Among government budget planners, “entitlement” can be a dirty word, but to business aviation training providers it is a welcomed concept. Especially when they are selected by an OEM to be the "entitlement provider" for a new aircraft type.
FlightSafety International (Booth F79), one of the two dominant training providers, for example, is the designated entitlement provider for Dassault Aviation Falcon 8X pilot training. That means for the first three years when the 8X is delivered to a new customer, their only option for pilot training is FlightSafety’s program at Paris Le Bourget. After the initial three years, which expires in October, competitors—specifically CAE—can begin offering 8X training. CAE is expected to deploy an 8X full-flight simulator this fall, and FlightSafety might counter with a second device.
Conversely, Montréal-based CAE (Booth J89) will be the entitlement training provider for the new Falcon 6X, planned to enter service in 2022. CAE was selected for the 5X program, which was canceled near the end of 2017 and succeeded by the new 6X twinjet design. CAE was also the Falcon 7X entitlement training provider when that trijet entered service in 2007.
“We try to have a good balance between them, an equal relationship, and not promote one against the other,” said Dassault v-p of operational support Frédéric Leboeuf. When there is eventually competition on an aircraft platform, Leboeuf emphasized that the training offered by both providers should be quite similar, based on the rigorous Falcon Training Policy Manual.
“If an operator pairs a pilot trained by CAE with a pilot trained by FlightSafety,” he said, “they should fly together in full safety.” Dassault and other OEMs regularly audit the training providers—some audits are scheduled, some random. “We do not interfere in their internal process, but we check the process and how they are managing it,” noted Leboeuf. “It’s really a partnership.”
“Gulfstream pilots and maintenance technicians cycle through FlightSafety training year-over-year and provide feedback,” said Gulfstream customer support president Derek Zimmerman. “Our engineering teams also regularly review each system for accuracy and thoroughness by attending the training periodically and conducting desktop reviews of training material. Key pilots involved in the aircraft development are also involved with maintaining the currency and accuracy of the training.”
FlightSafety has been providing training for Gulfstream aircraft for more than 50 years, beginning with the conversion of a generic sim into a Gulfstream I trainer. For the new G500, explained newly announced FlightSafety president and CEO David Davenport, the New York City-headquartered training provider delivered a flight simulator two years before the introduction of the aircraft.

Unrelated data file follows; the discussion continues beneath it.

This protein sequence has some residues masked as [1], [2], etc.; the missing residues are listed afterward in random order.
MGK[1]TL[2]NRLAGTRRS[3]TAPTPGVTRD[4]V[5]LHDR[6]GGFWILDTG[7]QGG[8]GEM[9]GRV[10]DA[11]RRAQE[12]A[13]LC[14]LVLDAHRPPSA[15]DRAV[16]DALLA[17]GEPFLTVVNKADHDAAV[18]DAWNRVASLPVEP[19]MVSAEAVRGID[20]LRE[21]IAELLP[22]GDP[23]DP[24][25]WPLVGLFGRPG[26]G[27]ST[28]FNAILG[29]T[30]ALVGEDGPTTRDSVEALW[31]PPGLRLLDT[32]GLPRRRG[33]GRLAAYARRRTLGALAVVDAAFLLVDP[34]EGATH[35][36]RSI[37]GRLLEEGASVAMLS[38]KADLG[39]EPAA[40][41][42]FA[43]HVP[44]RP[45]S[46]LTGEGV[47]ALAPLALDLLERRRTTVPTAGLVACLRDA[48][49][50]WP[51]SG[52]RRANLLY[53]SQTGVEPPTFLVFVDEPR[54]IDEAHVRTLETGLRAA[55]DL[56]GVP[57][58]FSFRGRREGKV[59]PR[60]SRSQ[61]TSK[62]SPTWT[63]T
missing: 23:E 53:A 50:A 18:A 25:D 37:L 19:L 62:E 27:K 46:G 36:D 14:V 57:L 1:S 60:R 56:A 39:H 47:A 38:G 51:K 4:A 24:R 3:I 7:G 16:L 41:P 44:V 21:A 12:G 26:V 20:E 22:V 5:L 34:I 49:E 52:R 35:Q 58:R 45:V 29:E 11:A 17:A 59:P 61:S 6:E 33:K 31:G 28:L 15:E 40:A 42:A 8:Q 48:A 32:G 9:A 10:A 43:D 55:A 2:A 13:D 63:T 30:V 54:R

“Additionally, FlightSafety supported the Gulfstream Conceptual Advanced Simulation Environment (CASE) Lab, which is used for human factors evaluations, fly-by-wire control law development and integration of the active control sidesticks (ACS),” Davenport said. The lab is equipped with FlightSafety’s Vital 1100 visual system, real ACSs, touchscreen controllers, and throttle quadrant.
Zimmerman said Gulfstream and FlightSafety partnered on human factors testing for the touchscreens in the new Symmetry Flight Deck, which entered service on the G500 last fall and will be featured on the G600 as well.
CAE’s most extensive OEM relationship has been with Quebec neighbor Bombardier, beginning in the 1990s with the establishment of a training center adjacent to CAE’s headquarters. After CAE acquired Simuflite (launched in 1984 by Singer-Link to challenge the FlightSafety business aviation training monopoly), they expanded the Dallas site with a six-simulator Bombardier wing. Both Bombardier training centers were acquired by CAE last year. CAE also has a joint venture relationship with Embraer for pilot and ground crew training on the Phenom 100 and 300.
“To be a successful OEM authorized training provider [ATP],” said Nick Leontidis, CAE group president of civil aviation training solutions, “it is necessary to fulfill key requirements, including timely delivery of training programs that meet the high standards and expectations of our OEM partners. We typically support and participate in customer conferences, advisory boards, and aircraft sales campaigns.”
CAE also periodically evaluates its simulator instructors, observed by an FAA program manager, and provide their OEM partners with operational metrics measuring “all aspects of the client experience,” Leontidis added.
To address the new FAA requirement for upset prevention and recovery training (UPRT), Davenport said FlightSafety and Gulfstream used an aerodynamic model based upon flight test data. “It accurately models an expanded flight envelope from aerodynamic stall to speeds well beyond Vmo/Mmo [maximum operating limit speed/Mach]. The control forces in the simulator are not simply an extrapolation. They are the same as those experienced by test pilots during type certification of the aircraft.” UPRT simulator scenarios were developed from real-world fatal accidents.
For a time, it appeared that Textron Aviation’s Tru Simulation + Training would provide a third business aviation training market competitor, albeit focused on Textron aircraft. However, last month FlightSafety and Tru formed a JV —FlightSafety Textron Aviation Training —to offer training for Beechcraft, Cessna, and Hawker aircraft types with 89 simulators, mostly contributed by FlightSafety.
If the initial entitlement training provider performs well during their period of exclusivity, they clearly have a built-in customer relationship advantage to continue the relationship with the operator for many years. If the operator is not fully satisfied, either in terms of training quality or cost, then let the competition begin.